Volume 3-2015

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Use this link to add your email address to the RARWRITER Publishing Group mailing list for updates on activities associated with the Creative Culture and Revolution Culture journals, and other RARWRITER Publishing Group interests.

 

ABOUT RAR: For those of you new to this site, "RAR" is Rick Alan Rice, the publisher of the RARWRITER Publishing Group websites. Use this link to visit the RAR music page, which features original music compositions and other.

Use this link to visit Rick Alan Rice's publications page, which features excerpts from novels and other.

RARADIO

(Click here)

Currently on RARadio:

"On to the Next One" by Jacqueline Van Bierk

"I See You Tiger" by Via Tania

"Lost the Plot" by Amoureux"

Bright Eyes, Black Soul" by The Lovers Key

"Cool Thing" by Sassparilla

"These Halls I Dwell" by Michael Butler

"St. Francis"by Tom Russell & Gretchen Peters, performance by Gretchen Peters and Barry Walsh; 

"Who Do You Love?"by Elizabeth Kay; 

"Rebirth"by Caterpillars; 

"Monica's Frock" by Signel-Z; 

"Natural Disasters" by Corey Landis; 

"1,000 Leather Tassels" by The Blank Tapes; 

"We Are All Stone" and "Those Machines" by Outer Minds;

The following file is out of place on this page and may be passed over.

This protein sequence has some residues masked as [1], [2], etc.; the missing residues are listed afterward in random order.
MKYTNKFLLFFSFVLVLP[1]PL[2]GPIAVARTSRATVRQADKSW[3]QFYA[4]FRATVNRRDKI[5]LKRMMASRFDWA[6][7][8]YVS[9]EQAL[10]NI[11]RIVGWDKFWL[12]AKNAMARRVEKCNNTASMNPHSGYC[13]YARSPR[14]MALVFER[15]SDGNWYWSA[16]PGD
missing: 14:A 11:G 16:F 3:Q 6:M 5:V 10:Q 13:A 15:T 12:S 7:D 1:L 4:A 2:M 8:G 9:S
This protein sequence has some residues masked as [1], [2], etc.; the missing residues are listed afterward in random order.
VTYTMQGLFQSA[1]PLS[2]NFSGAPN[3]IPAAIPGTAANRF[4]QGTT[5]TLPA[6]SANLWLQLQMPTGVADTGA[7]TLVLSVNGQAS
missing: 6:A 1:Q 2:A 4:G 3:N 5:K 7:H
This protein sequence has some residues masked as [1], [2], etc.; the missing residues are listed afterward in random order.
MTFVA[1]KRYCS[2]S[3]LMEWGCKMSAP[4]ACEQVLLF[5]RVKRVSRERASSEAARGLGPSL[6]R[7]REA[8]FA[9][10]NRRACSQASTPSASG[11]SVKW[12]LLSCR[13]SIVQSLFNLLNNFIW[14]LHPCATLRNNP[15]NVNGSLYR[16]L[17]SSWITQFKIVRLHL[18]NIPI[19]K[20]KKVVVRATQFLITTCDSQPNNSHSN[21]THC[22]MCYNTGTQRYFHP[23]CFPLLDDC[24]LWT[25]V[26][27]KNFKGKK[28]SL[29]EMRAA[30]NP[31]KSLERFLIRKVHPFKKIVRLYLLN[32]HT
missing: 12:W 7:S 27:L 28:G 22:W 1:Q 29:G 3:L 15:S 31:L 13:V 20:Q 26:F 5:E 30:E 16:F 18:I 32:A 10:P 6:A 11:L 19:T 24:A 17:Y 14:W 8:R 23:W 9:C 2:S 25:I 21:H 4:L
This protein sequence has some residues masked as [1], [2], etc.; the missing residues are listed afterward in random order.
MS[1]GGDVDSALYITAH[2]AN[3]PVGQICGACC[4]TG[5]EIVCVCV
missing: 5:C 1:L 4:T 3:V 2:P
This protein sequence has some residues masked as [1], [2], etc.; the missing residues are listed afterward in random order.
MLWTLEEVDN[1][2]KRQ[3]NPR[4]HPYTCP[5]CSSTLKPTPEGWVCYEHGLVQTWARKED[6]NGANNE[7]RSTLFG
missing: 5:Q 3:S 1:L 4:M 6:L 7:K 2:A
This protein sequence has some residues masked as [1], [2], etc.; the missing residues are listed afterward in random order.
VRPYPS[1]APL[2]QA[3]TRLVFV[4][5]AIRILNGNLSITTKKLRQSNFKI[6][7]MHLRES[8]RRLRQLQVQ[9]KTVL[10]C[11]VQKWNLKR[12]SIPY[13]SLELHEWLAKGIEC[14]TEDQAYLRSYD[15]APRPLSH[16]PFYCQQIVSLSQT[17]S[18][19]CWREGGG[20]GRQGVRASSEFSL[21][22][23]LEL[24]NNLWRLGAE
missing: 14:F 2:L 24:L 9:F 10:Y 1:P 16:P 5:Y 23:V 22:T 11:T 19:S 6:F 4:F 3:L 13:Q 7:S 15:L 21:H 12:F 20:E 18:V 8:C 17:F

"Another Dream" by MMOSS; "Susannah" by Woolen Kits; 

Jim Morrison, Elvis Presley, Michael Jackson and other dead celebrities / news by A SECRET PARTY;

"I Miss the Day" by My Secret Island,  

"Carriers of Light" by Brendan James;

"The Last Time" by Model Stranger;

"Last Call" by Jay;

"Darkness" by Leonard Cohen; 

"Sweetbread" by Simian Mobile Disco and "Keep You" fromActress off the Chronicle movie soundtrack; 

"Goodbye to Love" from October Dawn; 

Trouble in Mind 2011 label sampler; 

Black Box Revelation Live on Minnesota Public Radio;

Apteka "Striking Violet"; 

Mikal Cronin's "Apathy" and "Get Along";

Dana deChaby's progressive rock

 

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Rick Alan Rice (RAR) Literature Page

ATWOOD - "A Toiler's Weird Odyssey of Deliverance" -AVAILABLE NOW FOR KINDLE (INCLUDING KINDLE COMPUTER APPS) FROM AMAZON.COM. Use this link.

CCJ Publisher Rick Alan Rice dissects the building of America in a trilogy of novels collectively calledATWOOD. Book One explores the development of the American West through the lens of public policy, land planning, municipal development, and governance as it played out in one of the new counties of Kansas in the latter half of the 19th Century. The novel focuses on the religious and cultural traditions that imbued the American Midwest with a special character that continues to have a profound effect on American politics to this day. Book One creates an understanding about America's cultural foundations that is further explored in books two and three that further trace the historical-cultural-spiritual development of one isolated county on the Great Plains that stands as an icon in the development of a certain brand of American character. That's the serious stuff viewed from high altitude. The story itself gets down and dirty with the supernatural, which in ATWOOD - A Toiler's Weird Odyssey of Deliveranceis the outfall of misfires in human interactions, from the monumental to the sublime. The book features the epic poem "The Toiler" as well as artwork by New Mexico artist Richard Padilla.